Modulation of Jejunal Contractions by Extract of Carica papaya L. Seeds

Authors

  • Adebowale Adebiyi,

    1. Pharmacology Section, Department of Obstetrics and Gynaecology, National University of Singapore, National University Hospital, 5 Lower Kent Ridge Road, Singapore 119074
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  • P. Ganesan Adaikan

    Corresponding author
    1. Pharmacology Section, Department of Obstetrics and Gynaecology, National University of Singapore, National University Hospital, 5 Lower Kent Ridge Road, Singapore 119074
    • Pharmacology Section, Department of Obstetrics and Gynaecology, National University of Singapore, National University Hospital, 5 Lower Kent Ridge Road, Singapore 119074.
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Abstract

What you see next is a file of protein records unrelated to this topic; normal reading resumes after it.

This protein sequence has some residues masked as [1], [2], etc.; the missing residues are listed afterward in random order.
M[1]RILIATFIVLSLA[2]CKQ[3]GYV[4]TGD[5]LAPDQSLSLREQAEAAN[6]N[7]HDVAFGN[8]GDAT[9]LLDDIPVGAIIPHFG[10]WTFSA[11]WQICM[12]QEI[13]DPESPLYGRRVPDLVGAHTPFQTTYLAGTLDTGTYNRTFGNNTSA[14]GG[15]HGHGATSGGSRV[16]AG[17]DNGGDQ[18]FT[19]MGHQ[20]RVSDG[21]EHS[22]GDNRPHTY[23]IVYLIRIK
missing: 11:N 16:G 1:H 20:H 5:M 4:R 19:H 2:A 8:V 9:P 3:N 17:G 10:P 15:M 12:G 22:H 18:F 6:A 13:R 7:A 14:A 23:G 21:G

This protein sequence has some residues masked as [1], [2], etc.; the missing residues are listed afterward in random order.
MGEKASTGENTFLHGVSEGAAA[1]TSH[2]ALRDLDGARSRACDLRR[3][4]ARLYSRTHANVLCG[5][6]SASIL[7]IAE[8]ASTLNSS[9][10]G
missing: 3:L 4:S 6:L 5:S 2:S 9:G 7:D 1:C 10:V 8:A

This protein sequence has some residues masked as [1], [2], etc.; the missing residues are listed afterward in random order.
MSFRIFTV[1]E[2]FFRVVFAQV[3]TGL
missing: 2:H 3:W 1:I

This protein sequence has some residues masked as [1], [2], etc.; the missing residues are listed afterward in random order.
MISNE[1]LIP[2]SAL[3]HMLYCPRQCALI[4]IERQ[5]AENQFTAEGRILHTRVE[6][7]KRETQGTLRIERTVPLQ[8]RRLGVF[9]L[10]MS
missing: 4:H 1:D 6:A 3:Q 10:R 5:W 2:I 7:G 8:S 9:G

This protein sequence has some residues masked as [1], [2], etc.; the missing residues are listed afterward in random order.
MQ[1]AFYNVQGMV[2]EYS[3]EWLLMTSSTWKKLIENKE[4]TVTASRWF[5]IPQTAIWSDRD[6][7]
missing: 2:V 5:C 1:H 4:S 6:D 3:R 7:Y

Carica papaya L. (papaya) seed preparations are used in traditional medicine to expel intestinal worms in human and ruminants. In the present study, an ethanol extract of papaya seeds (EEPS; 0.1–6.4 mg/mL) caused concentration-dependent inhibition of jejunal contractions in contrast to corresponding concentrations of DMSO (solvent control). The inhibitory effect of EEPS on jejunal contractions was significantly irreversible. Previous studies have indicated that benzyl isothiocyanate (BITC) is the main bioactive compound responsible for the anthelmintic activity of papaya seeds. In the present study, standard BITC (0.01–0.64 mmol/L) also caused significant irreversible inhibition of jejunal contractions. Recovery of jejunal contractions after BITC-induced inhibition was weaker than recovery after EEPS-induced inhibition (BITC versus EEPS: 19 ± 7% vs 38 ± 13%). Cryosections of the jejunum showed marked morphological damage of the segments treated with BITC in contrast to DMSO-treated segments. EEPS-induced jejunal damage was, however, less marked. These results indicate that papaya seed extract and BITC, its principal bioactive constituent are capable of weakening the contractile capability of rabbit isolated jejunum. It is thus envisaged that at the toxic level that will be needed to kill and expel intestinal worms in vivo, BITC may also cause impairment of intestinal functions. Copyright © 2005 John Wiley & Sons, Ltd.

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